An Australian accountancy firm is being mercilessly mocked online after it created a Budget report, all in Millennial speak.

The one-page document comes complete with cute little graphics because, clearly, young people can't cope with just words.

Prepare to wince because the Budget rundown, from the Australian arm of accountants William Buck, begins: "ScoMo slid into our DMs with the 2018 Federal Budget. Our woke Tax Team is keeping it lit for the William Buck fam."

The document was tweeted out by senior William Buck executive Sean Wengel who then deleted the tweet when it started getting the wrong kind of traction.

The full glory of the William Buck millennial budget report. Photo / Supplied
The full glory of the William Buck millennial budget report. Photo / Supplied

Social media users berated the firm for "trying too hard".

The document featured a disclaimer that it was prepared for Millennials, "therefore we take no responsibility for errors or emission".

One person responded: "It was made by Millennials and therefore they aren't responsible for the terrible decisions that went into this being designed, approved and published ... Damned Millennials."

In one section, the guide says: "Major JOMO to come for middle to low income earners as their tax bills fall by up to A$530".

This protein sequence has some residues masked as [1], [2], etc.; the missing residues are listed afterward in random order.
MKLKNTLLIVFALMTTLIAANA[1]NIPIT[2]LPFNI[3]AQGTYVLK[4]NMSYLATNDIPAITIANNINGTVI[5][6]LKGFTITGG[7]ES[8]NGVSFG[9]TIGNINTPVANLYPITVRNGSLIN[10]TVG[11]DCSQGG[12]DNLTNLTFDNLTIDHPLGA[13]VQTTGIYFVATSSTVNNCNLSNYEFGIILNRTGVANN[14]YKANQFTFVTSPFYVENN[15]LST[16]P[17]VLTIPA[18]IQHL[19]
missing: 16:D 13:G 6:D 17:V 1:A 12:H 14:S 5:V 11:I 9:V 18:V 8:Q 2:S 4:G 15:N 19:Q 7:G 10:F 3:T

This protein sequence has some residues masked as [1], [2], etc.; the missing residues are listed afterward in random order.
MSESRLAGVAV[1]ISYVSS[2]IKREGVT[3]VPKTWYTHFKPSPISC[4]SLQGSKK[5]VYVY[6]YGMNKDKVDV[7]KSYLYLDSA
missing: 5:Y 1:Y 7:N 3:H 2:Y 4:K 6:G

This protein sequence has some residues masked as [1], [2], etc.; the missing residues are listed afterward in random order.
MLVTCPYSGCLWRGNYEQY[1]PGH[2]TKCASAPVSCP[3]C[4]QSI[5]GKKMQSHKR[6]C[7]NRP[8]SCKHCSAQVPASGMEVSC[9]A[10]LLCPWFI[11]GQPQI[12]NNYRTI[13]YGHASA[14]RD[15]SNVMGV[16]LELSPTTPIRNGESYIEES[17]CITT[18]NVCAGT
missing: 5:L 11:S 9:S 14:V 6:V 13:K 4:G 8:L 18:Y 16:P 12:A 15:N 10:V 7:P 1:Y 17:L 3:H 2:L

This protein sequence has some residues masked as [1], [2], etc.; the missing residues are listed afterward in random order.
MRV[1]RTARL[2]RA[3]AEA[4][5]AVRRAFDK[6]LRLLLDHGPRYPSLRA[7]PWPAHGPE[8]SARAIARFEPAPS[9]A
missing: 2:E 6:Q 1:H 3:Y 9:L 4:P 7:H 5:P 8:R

If you're not as up to speed as some finance wonks, "JOMO" means the "joy of missing out". Like reverse FOMO.

The document continues: "Get ready for grandma to hop back into the workforce with the Restart Wage Subsidy. YAS QUEEN."

One person pointed out Grandma might actually not be that keen to start working again, what with her bad hip and all.

"The ATO is throwing shade on your tech side hustle with increased review activity on R&D claims". We don't know what this means, either.


The document concludes: "Stand by for the opposition's clapback".

William Buck spokeswoman Bryony Vandepeear told it was supposed to be tongue in cheek.

"We have a reputation for being tax nerds so why not play on it?" Vandepeear said.

She insisted the report had indeed by written by Millennials, albeit those with a greater than average interest in taxation policy.

"We thought we'd do something a bit different. We never take ourselves seriously."

However, she said the company did start taking it seriously when some of the responses to Wengel's tweet crossed a line from funny to rude, hence why the post was deleted.


Vandepeear was keen to point out the Millennial report was not the only analysis of the Budget by the firm and they had lots of very serious and weighty tomes on the subject which contained no ROFLs, LOLs and definitely no JOMOs.